Half NelsonAugust 11, 2006
An inner-city junior high school teacher with a drug habit forms an unlikely friendship with one of his students after she discovers his secret.
Release Year: 2006
Rating: 7.4/10 (33,332 voted)
Critic's Score: 85/100
Stars: Ryan Gosling, Anthony Mackie, Shareeka Epps
Young Caucasian Dan Dunne teaches history and coaches the girls basketball team at a Brooklyn high school populated primarily by black and Hispanic students. To the chagrin of his superiors, Dan bucks the outlined curriculum of historical facts in favor of the philosophy of historical events, generally discussing the concept of dialectics. As such, he captures the imagination of his students, at least in the classroom. Outside of the classroom, Dan's life is in shambles. He has a distant but cordial relationship with his family. He uses illicit drugs rampantly. Although his former girlfriend Rachel was able to clean up her drug habit, Dan believes that rehab will not work for him. Due to a combination of these issues, he treats women poorly. Thirteen year old Drey is a student in his class and a player on his basketball team. Drey has her own problems. Her parents are divorced, with…
Writers: Ryan Fleck, Anna Boden
Kaela C. Pabon
(as Erika Rivera)
Secrets don't let go.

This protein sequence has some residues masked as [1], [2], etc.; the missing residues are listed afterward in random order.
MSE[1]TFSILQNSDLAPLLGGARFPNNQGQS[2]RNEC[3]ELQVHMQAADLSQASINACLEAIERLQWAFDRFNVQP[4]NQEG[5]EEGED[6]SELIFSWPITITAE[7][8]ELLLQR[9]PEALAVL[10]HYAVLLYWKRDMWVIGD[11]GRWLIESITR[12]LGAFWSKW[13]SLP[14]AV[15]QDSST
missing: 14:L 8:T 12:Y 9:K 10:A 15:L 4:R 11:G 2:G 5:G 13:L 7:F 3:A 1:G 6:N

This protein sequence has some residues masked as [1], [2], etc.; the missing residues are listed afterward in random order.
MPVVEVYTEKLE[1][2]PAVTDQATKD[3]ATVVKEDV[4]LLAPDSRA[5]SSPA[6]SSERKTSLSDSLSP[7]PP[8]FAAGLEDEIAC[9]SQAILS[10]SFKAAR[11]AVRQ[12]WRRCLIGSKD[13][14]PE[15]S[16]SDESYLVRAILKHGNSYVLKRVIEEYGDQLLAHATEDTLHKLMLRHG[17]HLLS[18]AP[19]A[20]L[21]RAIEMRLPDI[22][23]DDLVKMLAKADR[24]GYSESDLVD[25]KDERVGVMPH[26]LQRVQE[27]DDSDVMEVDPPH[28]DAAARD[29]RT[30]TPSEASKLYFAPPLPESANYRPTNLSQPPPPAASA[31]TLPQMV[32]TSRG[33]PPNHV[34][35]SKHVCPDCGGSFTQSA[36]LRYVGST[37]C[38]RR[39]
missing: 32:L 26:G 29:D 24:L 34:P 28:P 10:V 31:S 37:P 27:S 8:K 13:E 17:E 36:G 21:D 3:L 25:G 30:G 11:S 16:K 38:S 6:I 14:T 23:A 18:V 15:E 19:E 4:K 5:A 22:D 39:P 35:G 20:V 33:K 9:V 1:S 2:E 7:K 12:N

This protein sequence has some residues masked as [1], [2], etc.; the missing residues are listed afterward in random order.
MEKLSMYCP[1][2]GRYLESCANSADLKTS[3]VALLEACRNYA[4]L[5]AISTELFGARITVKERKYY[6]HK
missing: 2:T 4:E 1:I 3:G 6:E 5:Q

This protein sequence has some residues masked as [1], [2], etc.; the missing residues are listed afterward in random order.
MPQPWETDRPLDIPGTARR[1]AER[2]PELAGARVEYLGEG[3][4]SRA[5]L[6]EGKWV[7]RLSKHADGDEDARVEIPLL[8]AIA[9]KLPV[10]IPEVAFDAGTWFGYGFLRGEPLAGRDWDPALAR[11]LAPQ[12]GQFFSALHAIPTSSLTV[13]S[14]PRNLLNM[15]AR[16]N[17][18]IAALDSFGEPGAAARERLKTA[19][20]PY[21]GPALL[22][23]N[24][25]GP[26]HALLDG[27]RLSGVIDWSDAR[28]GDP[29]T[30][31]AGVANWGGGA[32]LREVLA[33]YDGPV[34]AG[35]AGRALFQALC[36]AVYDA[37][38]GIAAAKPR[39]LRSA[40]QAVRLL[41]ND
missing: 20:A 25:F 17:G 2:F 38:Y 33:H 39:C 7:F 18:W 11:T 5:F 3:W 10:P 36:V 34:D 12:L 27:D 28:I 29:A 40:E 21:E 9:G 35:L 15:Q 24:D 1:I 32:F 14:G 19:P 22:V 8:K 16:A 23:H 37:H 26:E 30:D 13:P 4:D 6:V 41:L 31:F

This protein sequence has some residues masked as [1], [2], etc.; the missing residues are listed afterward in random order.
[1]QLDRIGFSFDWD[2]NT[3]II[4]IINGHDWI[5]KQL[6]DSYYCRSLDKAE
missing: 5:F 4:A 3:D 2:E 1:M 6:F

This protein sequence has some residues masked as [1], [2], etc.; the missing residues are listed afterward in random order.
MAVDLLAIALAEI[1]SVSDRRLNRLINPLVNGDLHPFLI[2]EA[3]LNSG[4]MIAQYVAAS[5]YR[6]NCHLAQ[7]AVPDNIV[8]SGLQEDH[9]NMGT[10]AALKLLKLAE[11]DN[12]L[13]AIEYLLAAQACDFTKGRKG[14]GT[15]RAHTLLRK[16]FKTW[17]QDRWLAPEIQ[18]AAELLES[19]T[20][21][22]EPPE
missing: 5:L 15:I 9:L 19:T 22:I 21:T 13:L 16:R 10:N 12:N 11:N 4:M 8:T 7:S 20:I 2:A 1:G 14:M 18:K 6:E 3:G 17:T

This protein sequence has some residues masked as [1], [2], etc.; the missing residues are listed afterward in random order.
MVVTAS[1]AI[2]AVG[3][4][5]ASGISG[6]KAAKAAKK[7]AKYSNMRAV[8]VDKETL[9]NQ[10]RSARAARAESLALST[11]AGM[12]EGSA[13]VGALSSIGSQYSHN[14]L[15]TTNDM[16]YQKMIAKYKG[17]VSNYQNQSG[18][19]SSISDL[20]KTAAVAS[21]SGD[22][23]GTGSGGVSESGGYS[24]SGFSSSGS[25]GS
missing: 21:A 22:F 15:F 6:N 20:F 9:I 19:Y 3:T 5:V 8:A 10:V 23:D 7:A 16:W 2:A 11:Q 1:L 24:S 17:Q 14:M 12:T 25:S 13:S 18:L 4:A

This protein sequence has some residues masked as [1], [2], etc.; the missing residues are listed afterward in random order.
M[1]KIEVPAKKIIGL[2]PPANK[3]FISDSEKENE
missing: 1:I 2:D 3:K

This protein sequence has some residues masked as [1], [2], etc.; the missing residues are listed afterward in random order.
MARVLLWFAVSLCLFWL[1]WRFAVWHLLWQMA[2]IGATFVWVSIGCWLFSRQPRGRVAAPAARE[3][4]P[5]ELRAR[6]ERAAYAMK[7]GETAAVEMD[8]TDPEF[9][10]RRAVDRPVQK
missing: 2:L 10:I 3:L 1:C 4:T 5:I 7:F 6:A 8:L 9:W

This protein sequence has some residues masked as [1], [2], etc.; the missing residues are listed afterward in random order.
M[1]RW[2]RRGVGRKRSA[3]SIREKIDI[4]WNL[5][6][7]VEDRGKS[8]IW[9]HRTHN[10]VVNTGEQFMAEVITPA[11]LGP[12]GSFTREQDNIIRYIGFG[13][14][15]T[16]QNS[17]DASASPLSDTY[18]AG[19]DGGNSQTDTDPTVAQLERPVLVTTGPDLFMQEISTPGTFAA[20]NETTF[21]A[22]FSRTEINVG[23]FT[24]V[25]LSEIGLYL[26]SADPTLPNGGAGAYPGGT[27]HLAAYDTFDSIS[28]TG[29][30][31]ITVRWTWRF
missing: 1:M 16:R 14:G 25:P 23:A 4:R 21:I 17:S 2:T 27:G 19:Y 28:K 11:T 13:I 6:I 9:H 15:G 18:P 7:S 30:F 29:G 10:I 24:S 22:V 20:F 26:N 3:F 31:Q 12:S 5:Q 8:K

Release Date: 11 August 2006
Filming Locations: Brooklyn, New York City, New York, USA
Box Office Details
Opening Weekend: $53,983
(13 August 2006)
(10 December 2006)
(Sundance Film Festival)
Did You Know?
Rachel McAdams came to visit the set during the filming of the bar scene. Running low on bar extras, to help the producers out Rachel hopped in to help make the bar look busy. Her scene never makes the final cut.
The only constant is change.
Anyone who has experienced addiction in their lives, whether your own
or someone close to you, will find this film cutting. It is not about
the reasons leading to addiction or the recovery, rather it is about
the experience of the addiction in its raw reality. Even if you have
not experienced addiction in your life, the story is worthwhile and the
photography stellar. Ryan Gosling is the perfect portrait of a good
person who got lost. His portrayal of a crack head is almost too good.
The dialog is not pretentious or assuming and not overused. The story
unfolds itself in a very natural manner.